Minna Pietikäinen, M.Scs.
Over the last few years, people with intellectual disabilities (ID) and their rights have gained increasing attention in Finnish media. For example, the leading Finnish newspaper Helsingin Sanomat has in some editorials raised the issue of deficiencies in the living arrangements of people with ID.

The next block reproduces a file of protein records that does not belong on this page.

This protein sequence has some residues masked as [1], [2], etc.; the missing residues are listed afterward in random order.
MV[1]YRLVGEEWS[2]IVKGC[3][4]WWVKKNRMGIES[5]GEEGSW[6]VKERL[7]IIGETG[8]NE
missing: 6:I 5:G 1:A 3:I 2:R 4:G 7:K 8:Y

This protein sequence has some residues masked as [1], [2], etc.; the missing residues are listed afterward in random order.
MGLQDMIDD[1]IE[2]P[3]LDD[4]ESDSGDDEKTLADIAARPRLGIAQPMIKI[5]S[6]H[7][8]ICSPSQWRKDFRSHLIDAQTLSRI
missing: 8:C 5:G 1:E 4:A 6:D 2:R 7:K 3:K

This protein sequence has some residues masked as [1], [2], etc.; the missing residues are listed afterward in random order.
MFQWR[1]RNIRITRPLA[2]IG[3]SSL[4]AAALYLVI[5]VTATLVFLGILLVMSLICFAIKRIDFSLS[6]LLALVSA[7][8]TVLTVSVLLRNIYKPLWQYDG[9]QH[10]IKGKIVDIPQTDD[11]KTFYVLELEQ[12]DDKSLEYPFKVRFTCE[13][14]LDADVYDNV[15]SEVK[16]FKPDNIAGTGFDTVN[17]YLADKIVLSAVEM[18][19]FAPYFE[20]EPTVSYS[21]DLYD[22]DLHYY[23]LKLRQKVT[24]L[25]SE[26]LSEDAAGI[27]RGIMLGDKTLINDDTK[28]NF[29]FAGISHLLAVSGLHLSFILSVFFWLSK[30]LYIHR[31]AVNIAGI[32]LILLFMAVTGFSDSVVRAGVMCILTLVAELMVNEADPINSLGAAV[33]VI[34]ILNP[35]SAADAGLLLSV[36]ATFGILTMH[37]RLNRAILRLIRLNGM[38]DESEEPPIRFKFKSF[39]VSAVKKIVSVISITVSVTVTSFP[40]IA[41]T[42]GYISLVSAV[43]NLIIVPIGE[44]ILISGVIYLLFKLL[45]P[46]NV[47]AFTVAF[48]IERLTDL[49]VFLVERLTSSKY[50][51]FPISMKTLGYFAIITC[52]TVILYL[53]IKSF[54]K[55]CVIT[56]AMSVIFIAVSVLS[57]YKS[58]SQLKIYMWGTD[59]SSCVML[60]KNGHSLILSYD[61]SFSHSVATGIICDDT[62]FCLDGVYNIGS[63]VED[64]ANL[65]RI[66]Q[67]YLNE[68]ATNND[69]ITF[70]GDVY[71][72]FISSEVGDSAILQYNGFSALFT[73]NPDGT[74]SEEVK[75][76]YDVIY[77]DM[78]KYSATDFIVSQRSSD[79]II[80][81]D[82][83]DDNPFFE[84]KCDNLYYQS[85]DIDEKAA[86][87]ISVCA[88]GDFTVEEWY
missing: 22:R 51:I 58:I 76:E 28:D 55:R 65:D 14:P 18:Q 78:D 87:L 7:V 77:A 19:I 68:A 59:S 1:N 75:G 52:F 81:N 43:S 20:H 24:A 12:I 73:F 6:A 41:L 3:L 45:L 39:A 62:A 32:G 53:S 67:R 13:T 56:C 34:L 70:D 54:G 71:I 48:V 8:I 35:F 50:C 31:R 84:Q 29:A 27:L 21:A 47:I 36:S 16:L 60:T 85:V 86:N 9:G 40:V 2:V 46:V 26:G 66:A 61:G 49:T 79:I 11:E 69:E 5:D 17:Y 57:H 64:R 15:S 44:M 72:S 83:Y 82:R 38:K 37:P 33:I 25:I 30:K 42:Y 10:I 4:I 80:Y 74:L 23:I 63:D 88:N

Despite more recent de-institutionalization, Finland still has the highest proportion of institutionalized people in Scandinavia (Pelto-Huikko, Kaakinen & Ohtonen, 2008). Medical knowledge may often be taken for granted when describing people with ID. As Seppälä (2010) states, until the 1980s people with intellectual disabilities were studied within institutions and research about them today may still contain bias caused by diagnostic overshadowing. When a person is diagnosed as disabled, these expectancies may affect the observations that are subsequently made. In this context, the position of a patient in an institution is offered to the intellectually disabled person, and other kinds of subjectivities are denied. Continue reading